Different as Velázquez and Murillo were, their English and French admirers found one quality in common. Each had depicted the doings of poor folk with the eye of a naturalist. An early Velázquez has an old woman frying eggs. Murillo’s urchins were unwashed. Roberts took such application of genius to the everyday as permission to venture into shearing sheds. Inserting the Classical device of figura serpentina for the boyish wool-carrier on the left of Shearing the Rams (1890), Roberts could claim the authority of the Velázquez who had peopled his mythopoeia with the peasants of his own time.

Younger artists came to view Velázquez as stylist through the prism of Manet (Vibert’s brother-in-law) who got around to visiting the Prado in 1865. He modeled his Le Fifre (1866) after the Velázquez portrait of the actor Pablo de Valladolid which Manet considered as “perhaps the most astonishing piece of painting ever created … The background disappears; it is air which surrounds the fellow.”[3] In 1885, James McNeill Whistler praised Velázquez for having made “his people live within their frames, and stand upon their legs.”[4] He had put those words into practice with his 1884 portrait of the Spanish violin virtuoso, Pablo de Sarasate, which Roberts called “the finest painting he had seen by any living man.”[5] Roberts followed suit during the 1890s with a suite of panel portraits, including one of the violinist, Johann Secundus Kruse.[6]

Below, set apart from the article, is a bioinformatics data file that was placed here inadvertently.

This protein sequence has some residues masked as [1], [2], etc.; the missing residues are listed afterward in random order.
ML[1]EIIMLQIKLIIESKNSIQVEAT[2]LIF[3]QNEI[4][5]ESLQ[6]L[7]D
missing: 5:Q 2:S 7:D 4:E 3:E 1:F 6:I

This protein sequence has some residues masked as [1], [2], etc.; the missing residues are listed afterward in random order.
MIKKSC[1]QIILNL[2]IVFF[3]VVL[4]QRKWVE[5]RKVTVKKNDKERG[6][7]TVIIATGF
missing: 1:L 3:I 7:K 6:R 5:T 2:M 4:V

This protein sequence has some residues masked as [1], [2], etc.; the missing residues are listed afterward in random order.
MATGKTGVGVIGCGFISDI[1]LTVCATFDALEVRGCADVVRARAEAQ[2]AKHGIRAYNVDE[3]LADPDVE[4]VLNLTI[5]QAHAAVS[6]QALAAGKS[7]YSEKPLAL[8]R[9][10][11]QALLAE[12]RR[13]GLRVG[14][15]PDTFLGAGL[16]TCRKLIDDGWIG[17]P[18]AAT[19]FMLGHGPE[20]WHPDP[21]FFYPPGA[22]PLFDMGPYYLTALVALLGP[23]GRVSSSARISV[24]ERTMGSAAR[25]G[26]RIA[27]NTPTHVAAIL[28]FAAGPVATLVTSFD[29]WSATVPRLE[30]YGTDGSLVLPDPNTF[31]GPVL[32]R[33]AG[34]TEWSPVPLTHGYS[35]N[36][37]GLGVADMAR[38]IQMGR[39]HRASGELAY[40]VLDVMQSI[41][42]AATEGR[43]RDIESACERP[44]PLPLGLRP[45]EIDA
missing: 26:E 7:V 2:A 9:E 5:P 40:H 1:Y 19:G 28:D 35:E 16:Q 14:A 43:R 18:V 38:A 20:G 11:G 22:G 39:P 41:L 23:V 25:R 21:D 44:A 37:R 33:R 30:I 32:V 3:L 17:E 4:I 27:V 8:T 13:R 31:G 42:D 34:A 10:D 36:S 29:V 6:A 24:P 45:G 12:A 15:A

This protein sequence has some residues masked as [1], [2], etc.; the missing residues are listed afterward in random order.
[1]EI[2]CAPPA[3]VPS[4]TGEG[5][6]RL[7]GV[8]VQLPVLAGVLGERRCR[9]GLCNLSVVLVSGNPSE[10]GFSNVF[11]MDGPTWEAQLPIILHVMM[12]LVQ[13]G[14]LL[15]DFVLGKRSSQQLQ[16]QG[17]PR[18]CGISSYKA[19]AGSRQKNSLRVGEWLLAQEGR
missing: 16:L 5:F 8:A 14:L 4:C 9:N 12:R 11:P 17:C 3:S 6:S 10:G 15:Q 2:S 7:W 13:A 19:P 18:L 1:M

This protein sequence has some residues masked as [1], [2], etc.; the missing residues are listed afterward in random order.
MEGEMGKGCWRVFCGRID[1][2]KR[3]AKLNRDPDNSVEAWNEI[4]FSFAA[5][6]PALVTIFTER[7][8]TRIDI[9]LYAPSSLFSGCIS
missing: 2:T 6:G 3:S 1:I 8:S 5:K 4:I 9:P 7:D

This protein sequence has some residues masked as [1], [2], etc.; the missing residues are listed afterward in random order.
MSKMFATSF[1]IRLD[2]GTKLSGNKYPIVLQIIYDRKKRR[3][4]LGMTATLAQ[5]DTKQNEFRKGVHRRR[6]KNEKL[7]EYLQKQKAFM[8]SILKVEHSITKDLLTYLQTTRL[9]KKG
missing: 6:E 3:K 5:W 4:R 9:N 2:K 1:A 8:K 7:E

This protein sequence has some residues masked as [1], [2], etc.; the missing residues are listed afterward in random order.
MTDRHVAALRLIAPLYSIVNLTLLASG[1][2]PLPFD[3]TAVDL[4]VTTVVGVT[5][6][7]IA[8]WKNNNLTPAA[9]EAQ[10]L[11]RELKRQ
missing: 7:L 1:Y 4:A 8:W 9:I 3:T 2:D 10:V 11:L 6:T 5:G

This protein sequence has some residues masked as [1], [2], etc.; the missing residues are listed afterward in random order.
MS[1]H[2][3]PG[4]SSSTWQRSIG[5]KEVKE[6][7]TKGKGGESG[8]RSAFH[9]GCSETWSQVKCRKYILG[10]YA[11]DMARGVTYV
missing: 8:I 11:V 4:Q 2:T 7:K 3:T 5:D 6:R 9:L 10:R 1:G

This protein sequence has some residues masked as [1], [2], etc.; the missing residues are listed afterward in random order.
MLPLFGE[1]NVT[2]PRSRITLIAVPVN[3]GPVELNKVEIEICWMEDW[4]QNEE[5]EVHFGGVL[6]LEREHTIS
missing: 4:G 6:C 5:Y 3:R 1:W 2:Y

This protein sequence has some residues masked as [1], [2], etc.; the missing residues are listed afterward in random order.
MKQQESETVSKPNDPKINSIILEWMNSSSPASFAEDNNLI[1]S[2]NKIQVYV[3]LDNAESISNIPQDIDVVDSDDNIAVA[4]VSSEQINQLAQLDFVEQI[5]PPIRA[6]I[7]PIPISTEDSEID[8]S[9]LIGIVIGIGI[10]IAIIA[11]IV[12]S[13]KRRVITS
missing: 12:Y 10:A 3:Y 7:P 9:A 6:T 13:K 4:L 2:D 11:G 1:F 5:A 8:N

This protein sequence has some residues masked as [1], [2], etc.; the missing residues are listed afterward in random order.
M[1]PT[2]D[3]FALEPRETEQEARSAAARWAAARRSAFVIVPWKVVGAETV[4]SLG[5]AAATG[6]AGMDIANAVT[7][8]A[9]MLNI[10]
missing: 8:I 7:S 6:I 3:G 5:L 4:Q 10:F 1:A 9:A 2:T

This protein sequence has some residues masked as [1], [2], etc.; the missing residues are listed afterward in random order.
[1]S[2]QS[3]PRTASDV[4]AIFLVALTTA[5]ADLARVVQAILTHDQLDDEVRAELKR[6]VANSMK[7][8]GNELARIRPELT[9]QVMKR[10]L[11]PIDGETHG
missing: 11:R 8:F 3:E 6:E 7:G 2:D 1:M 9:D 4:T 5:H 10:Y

A less strenuous path to Velazquez wound through the Paris atelier of Charles Carolus-Duran (1838-1917) who had made himself into a gentleman through his painting, as did Roberts. Ramon Casas y Carbos (1866-1932) left his native Barcelona to study with Carolus-Duran. Early in 1883, this teenager made a name for himself in Paris by a Self-portrait with Andalusian costume. Nothing in that work suggested either proto-Impressionism or Velázquez. Its brushwork was as taut as the costume around the boy’s buttocks. Next, Casas spent four months in the Prado studying Velázquez, Goya and Tintoretto. Shortly afterward, in the company of another young Catalan painter, Laureano Barrau, he went to Granada where they ran into Roberts whose portrait Casas painted. The contrast with his self-portrait and its free-flowing strokes could not be greater.

Commentators have been eager to explain a drift in Roberts’s art-making towards the School of Paris by latching onto this encounter. Had that meeting never happened, the difference in the course of Roberts’s art practice would not be noticeable.